Art, like pornography in Justice Potter Stewart’s view, is one of those things that you know when you see. Certainly in an era where artists, publics and markets have challenged traditional arbiters of taste, Justice Stewart’s logic is hard to dispute. But despite what we as individuals may think, the social reality of art — of producing and assessing it, of circulating and preserving it — persists. It’s culture, after all, and therefore socially situated, even as it feels defined by the eye of the beholder.
Scholars from Becker to Bourdieu have explored art’s social contingency and institutional forms, and education invariably enters their stories. Whether as an agent of reproduction, a shaper of hierarchies, or simply a microcosm of the larger order, education plays an instrumental role in the value chain of art. One of the great things about MIT is that, even in the arts, it manages to be an exception to the rule. Yes, it hews to the patterns that sociologists of art have discerned, but it does so with a major difference. The Center for Art, Science and Technology (CAST) marks MIT’s latest endeavor to push the boundaries of artistic convention, drawing on micro- and nanotechnology, neuroscience and anthropology (among many other disciplines) for its work. And ongoing activities in ACT (the Program in Art, Culture and Technology) and MAS (the Program in Media Arts and Sciences — aka, the Media Lab) offer their own variations, drawing on MIT’s rich tradition of artistic innovation rooted in engineering and science. At the same time that it pursues these ‘outside-the-box’ innovations, the Institute has been enormously successful in its commitment to artistic excellence in a more traditional register — theater, music, the visual arts — and in the process assuring a dialogue between the known and the emergent, the established and the yet-to-be-defined.
CMS/W encapsulates this two-sided interaction, compressing it into one department. Creative writing, especially in the hands of such luminaries as Junot Diaz, Joe Haldeman, Helen Lee, Alan Lightman and colleagues, speaks to artistic excellence of the known and widely accepted variety. Indeed, they have garnered virtually every literary prize of any importance. But others in CMS/W are pushing the boundaries of art through less familiar means. Consider Nick Montfort and Fox Harrell’s work with computational media; or the courses that explore the making and expressive capacities of games, films and videos; or research projects that engage with civic art (The Center for Civic Media), location-based storytelling (Mobile Experience Lab) and interactive documentaries (the Open Documentary Lab)…. Each of these (and many more like them!) has pushed the boundaries of art, embracing new technologies and deploying them in unexpected — and unexpectedly powerful — ways.
Given this elegant match, it would seem that CMS/W is the place to be, infused by artistic currents both traditional and emergent, and blessed with an abundance of excellence in both categories. But there is a catch, and it’s not the W-word to the right of the slash….
An Excursus on Media…
Media may be central to how we experience the world, connect with one another and represent ourselves, but, in Jack Roy’s immortal words, they get no respect. Photography, film, comic books, television, games…aesthetically speaking, each has its own history of being treated with active indifference if not outright contempt. The roots of this narrative might be traced to the Reformation, where the abstract word trumped the visceral image. But by the end of the 19th Century, concerns grew more specific. Photography and film were initially dismissed as little more than technological tricks, mere instruments of mechanical reproduction. And while any film student can rehearse the theoretical volleys of Arnheim, Bazin, Balázs, Kracauer, etc. to recover the medium’s aesthetic potentials, Hollywood’s mass popularity and industrial mode of production introduced another set of withering critiques to the mix, including everything from (lowbrow) taste to (corporate) authorship. And then there were the social panics. Sweating palms, bad eyes, demoralization…a school in crime…these and even more lurid charges seemed to cling like bad memories to popular media. Add the Frankfurt School’s critique (as much an indictment of the audience’s critical capacities as the ideological agenda of media industry), multiply by Bourdieu’s wary stance (the conformity at the heart of all that is middle-brow), and the contours of media’s ‘image problem’ begin to emerge.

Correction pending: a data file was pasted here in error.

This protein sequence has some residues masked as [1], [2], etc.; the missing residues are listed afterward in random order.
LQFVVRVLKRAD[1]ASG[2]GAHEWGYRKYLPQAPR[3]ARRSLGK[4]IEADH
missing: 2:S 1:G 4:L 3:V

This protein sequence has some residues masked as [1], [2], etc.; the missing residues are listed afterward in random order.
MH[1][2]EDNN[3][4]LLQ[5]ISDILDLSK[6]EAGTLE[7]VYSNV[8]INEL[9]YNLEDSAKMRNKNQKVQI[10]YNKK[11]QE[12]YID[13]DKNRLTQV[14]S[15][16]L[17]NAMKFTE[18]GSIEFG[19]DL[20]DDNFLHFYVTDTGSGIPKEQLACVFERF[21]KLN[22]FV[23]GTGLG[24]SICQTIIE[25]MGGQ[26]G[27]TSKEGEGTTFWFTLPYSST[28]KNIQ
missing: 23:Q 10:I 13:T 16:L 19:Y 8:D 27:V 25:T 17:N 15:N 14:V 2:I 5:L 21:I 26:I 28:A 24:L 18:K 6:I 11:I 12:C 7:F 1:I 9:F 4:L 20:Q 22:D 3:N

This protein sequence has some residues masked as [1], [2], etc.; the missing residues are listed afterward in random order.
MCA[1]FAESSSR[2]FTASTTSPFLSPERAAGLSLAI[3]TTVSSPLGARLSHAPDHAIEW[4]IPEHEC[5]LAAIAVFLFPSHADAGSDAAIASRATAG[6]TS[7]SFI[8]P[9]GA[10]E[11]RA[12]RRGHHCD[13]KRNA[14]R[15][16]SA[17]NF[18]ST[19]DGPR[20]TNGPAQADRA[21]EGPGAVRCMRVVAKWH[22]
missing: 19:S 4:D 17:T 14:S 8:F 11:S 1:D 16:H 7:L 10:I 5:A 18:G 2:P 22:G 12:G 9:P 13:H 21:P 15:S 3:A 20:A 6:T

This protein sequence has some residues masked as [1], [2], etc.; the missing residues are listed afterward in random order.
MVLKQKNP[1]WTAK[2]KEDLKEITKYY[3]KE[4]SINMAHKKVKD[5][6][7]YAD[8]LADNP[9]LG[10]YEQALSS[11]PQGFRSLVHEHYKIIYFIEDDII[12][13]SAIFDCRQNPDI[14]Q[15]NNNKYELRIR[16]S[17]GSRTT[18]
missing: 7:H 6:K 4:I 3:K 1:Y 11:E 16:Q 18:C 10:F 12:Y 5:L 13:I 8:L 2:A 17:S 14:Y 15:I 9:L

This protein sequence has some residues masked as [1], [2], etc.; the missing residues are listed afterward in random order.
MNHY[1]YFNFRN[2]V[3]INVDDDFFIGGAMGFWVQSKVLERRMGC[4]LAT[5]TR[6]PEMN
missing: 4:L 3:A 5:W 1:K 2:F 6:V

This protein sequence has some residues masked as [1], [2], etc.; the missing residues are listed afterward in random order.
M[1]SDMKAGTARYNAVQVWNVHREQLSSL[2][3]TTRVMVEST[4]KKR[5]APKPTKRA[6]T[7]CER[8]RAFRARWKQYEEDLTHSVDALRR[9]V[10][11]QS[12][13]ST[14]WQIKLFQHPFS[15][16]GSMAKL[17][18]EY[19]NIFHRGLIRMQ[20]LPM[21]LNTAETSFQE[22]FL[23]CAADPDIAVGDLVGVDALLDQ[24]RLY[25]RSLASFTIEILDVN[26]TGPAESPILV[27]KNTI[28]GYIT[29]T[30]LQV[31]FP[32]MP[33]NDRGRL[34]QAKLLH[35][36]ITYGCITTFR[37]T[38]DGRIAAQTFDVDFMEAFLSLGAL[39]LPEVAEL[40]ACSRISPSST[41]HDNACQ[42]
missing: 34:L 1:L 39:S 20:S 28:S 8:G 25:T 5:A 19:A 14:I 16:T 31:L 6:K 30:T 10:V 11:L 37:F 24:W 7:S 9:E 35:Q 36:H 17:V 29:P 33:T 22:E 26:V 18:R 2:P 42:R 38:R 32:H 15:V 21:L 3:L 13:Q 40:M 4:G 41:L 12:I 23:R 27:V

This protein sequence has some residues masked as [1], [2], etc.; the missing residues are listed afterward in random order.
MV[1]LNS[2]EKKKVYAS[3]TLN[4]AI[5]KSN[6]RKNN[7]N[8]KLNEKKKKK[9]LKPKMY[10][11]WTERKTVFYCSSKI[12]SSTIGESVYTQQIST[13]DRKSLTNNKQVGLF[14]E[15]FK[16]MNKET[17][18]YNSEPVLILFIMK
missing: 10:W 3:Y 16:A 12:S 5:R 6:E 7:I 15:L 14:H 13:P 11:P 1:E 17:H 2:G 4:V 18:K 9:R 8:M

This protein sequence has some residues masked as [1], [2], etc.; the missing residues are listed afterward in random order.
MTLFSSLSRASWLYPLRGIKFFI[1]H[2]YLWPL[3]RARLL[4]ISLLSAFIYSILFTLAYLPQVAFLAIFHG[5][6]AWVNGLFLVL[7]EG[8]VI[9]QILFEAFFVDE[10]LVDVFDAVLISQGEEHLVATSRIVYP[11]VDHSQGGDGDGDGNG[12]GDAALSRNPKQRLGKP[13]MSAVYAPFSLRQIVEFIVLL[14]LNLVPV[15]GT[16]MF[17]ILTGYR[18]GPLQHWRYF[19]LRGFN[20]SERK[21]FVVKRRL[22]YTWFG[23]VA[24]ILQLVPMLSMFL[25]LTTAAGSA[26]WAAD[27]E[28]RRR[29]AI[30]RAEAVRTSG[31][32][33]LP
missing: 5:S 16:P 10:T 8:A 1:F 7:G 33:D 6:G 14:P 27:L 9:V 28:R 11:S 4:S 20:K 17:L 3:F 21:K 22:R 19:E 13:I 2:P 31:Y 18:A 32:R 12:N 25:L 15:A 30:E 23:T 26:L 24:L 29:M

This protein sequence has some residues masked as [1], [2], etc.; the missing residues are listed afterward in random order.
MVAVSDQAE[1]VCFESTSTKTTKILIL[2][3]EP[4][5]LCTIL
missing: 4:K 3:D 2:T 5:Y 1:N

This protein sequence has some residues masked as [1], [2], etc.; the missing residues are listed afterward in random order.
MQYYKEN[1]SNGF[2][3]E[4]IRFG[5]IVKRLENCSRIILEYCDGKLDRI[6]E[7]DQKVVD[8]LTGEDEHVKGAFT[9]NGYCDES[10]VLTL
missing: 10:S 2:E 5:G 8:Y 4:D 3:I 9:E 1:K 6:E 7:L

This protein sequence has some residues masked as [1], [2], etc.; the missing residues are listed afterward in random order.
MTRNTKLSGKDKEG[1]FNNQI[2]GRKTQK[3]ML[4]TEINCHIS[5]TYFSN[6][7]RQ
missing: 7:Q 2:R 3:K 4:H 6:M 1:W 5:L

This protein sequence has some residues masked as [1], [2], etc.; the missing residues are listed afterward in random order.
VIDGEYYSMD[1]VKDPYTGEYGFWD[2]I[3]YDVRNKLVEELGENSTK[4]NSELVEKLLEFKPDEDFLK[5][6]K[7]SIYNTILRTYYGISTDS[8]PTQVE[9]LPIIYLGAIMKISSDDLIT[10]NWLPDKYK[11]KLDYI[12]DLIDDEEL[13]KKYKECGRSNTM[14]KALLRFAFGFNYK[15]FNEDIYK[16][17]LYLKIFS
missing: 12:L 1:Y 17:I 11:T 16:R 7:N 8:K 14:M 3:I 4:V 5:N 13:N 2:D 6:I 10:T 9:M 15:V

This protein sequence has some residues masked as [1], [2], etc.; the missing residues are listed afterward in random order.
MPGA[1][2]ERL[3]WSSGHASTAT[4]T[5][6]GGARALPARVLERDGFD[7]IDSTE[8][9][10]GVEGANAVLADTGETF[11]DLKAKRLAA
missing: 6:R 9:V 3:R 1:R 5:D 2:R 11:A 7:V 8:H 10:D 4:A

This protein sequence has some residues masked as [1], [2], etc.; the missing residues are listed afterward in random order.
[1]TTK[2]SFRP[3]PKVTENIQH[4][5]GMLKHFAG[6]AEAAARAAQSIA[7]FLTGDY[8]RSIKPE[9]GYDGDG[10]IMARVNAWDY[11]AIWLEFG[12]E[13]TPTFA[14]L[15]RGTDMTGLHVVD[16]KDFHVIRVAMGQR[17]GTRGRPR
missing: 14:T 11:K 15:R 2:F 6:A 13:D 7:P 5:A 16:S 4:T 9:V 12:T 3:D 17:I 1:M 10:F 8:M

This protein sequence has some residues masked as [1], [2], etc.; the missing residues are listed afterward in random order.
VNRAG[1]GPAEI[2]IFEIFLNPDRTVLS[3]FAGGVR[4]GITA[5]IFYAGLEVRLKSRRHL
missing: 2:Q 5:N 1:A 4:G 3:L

True, artists from Fernand Léger and Erik Satie to Samuel Beckett and Andy Warhol worked with the film medium, Nam June Paik and the Fluxus crowd with television, and nearly every –ism in 20th Century modernism’s lexicon had its media moment. For the resolutely avant-garde, it approached something like perfection, doubly outside the bounds of the respectably quotidian. The less popular the form, the greater its artistic potential! But something like redemption for the pleasures associated with popular media seemed out of the question until the arrival of British Cultural Studies and the ferment in the field that followed in its wake. The demystification of power, the joys of fandom, the creativity of resistant readings, and more, all offered ways — after decades of indifference — to recover some elements of value in legacy media, even if it wasn’t exactly old school art. Creative thinking about the cultural operations of media texts — hierarchization, affiliation, anxieties, deployment and repurposing — opened the doors to long marginalized (and extremely popular) forms, even in literature, music and advertising. The Pop movement did its bit as well, (a Campbell’s soup can could be art when viewed from the right perspective). And persistence even paid off, with the film community’s long-repeated claims to their medium’s artistic status finding increasing traction atabout the time that film reached the grand old age of 100 (and the photo-chemical grain began to give way to the pixel).
To the casual observer, it might almost seem as though respectability (and thus aesthetic potential) in popular media is a relational affair. Film entered the university as an object of study shortly after television appeared on the scene and attracted the attention of the nay-sayers. Television, in turn, became an object of study with the coming of a more enticing target — the computer game. And games gained ground as fresh rounds of hand wringing attended the new kids on the block…Facebook, Twitter and their ilk.